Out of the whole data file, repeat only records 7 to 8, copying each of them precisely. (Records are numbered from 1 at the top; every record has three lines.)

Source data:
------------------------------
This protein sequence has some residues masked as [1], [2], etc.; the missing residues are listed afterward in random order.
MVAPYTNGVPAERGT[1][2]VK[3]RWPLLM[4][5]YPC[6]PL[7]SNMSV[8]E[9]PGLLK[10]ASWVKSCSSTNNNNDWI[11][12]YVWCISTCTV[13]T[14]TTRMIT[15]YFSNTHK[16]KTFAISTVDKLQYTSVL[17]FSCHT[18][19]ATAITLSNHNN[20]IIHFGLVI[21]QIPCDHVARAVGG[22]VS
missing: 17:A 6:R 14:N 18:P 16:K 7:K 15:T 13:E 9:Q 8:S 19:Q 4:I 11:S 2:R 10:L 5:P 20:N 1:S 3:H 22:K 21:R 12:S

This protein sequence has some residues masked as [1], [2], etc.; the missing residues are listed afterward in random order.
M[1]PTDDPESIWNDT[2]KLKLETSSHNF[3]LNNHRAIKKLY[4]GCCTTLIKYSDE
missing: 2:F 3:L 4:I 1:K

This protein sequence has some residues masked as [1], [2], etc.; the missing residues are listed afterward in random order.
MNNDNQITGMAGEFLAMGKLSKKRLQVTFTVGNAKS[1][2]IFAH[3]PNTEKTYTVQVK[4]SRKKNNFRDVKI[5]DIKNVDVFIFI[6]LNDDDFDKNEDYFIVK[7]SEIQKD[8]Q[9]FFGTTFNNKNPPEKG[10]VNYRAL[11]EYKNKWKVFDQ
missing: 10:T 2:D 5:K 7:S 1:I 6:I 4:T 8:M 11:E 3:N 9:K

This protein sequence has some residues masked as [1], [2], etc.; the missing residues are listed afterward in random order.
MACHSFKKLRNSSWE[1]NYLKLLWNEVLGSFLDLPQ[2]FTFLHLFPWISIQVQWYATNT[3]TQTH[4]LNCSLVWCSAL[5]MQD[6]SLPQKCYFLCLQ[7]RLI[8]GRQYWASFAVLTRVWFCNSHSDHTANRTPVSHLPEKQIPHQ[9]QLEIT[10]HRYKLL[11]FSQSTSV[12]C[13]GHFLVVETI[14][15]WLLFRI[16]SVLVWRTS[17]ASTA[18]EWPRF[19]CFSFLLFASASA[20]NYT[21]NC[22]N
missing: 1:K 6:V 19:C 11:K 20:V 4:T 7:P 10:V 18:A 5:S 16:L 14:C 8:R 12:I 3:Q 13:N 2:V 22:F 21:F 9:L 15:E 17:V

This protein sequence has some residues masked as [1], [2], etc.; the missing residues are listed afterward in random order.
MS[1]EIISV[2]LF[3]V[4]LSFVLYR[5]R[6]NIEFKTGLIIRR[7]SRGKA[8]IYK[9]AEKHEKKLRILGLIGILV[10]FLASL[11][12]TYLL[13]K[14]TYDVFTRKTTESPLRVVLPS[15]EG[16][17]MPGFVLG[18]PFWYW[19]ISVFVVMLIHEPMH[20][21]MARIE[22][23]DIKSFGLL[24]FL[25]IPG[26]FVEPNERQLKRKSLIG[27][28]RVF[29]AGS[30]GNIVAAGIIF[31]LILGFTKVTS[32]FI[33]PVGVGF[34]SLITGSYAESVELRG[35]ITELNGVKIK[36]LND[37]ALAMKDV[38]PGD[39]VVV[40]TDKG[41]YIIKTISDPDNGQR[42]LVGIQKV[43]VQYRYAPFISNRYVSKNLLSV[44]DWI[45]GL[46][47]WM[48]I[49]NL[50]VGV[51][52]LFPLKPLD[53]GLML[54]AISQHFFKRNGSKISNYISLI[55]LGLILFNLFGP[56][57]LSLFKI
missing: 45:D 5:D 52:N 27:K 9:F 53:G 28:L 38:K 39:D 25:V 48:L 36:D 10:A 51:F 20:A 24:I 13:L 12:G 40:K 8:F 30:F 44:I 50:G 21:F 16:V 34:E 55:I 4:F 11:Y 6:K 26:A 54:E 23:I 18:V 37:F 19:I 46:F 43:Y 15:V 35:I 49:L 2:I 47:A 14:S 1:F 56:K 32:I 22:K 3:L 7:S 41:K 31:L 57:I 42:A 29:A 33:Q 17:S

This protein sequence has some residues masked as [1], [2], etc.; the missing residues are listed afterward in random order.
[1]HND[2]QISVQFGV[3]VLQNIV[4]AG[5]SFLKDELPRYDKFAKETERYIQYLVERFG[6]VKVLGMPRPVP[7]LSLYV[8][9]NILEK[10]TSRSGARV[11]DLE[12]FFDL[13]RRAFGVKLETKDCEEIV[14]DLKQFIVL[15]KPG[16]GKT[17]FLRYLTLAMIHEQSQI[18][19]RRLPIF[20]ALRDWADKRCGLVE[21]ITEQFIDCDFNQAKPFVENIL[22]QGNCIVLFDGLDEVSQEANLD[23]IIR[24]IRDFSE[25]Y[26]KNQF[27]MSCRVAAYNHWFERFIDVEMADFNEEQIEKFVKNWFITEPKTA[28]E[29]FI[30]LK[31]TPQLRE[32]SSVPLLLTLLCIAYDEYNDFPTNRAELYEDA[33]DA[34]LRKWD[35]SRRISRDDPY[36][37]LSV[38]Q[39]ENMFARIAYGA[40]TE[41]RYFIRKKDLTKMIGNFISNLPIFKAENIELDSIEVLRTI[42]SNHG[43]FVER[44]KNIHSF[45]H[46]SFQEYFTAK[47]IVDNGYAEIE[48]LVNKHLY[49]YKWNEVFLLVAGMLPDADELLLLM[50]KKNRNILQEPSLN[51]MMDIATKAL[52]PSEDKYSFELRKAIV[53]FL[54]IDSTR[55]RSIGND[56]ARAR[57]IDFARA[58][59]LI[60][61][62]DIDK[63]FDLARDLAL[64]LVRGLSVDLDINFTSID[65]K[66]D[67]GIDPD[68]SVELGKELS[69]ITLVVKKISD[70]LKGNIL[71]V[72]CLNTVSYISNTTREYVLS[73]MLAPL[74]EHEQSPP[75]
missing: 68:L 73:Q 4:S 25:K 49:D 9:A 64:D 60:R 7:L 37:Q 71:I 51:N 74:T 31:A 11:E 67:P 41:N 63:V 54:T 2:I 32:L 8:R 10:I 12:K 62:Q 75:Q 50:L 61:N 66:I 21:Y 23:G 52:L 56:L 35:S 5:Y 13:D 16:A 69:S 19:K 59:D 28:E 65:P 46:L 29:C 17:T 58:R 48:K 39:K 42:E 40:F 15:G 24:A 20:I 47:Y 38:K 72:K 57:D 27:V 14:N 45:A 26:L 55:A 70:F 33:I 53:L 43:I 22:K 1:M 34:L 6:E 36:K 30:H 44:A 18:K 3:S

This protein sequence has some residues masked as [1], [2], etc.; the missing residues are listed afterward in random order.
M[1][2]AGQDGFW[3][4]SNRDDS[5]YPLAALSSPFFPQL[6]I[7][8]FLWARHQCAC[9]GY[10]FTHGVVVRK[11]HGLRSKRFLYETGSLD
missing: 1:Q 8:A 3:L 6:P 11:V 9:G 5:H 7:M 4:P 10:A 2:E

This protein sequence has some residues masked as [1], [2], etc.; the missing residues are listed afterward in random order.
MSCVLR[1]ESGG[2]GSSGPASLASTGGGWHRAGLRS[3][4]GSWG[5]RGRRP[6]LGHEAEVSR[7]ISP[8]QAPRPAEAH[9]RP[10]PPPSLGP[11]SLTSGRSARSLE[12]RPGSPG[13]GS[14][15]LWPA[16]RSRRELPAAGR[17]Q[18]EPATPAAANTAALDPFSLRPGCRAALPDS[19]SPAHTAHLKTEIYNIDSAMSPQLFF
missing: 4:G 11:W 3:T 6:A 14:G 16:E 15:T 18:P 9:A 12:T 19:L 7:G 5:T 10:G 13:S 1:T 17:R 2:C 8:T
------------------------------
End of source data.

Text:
This protein sequence has some residues masked as [1], [2], etc.; the missing residues are listed afterward in random order.
M[1][2]AGQDGFW[3][4]SNRDDS[5]YPLAALSSPFFPQL[6]I[7][8]FLWARHQCAC[9]GY[10]FTHGVVVRK[11]HGLRSKRFLYETGSLD
missing: 1:Q 8:A 3:L 6:P 11:V 9:G 5:H 7:M 4:P 10:A 2:E

This protein sequence has some residues masked as [1], [2], etc.; the missing residues are listed afterward in random order.
MSCVLR[1]ESGG[2]GSSGPASLASTGGGWHRAGLRS[3][4]GSWG[5]RGRRP[6]LGHEAEVSR[7]ISP[8]QAPRPAEAH[9]RP[10]PPPSLGP[11]SLTSGRSARSLE[12]RPGSPG[13]GS[14][15]LWPA[16]RSRRELPAAGR[17]Q[18]EPATPAAANTAALDPFSLRPGCRAALPDS[19]SPAHTAHLKTEIYNIDSAMSPQLFF
missing: 4:G 11:W 3:T 6:A 14:G 16:E 15:T 18:P 9:A 12:T 19:L 7:G 5:T 10:G 13:S 1:T 17:R 2:C 8:T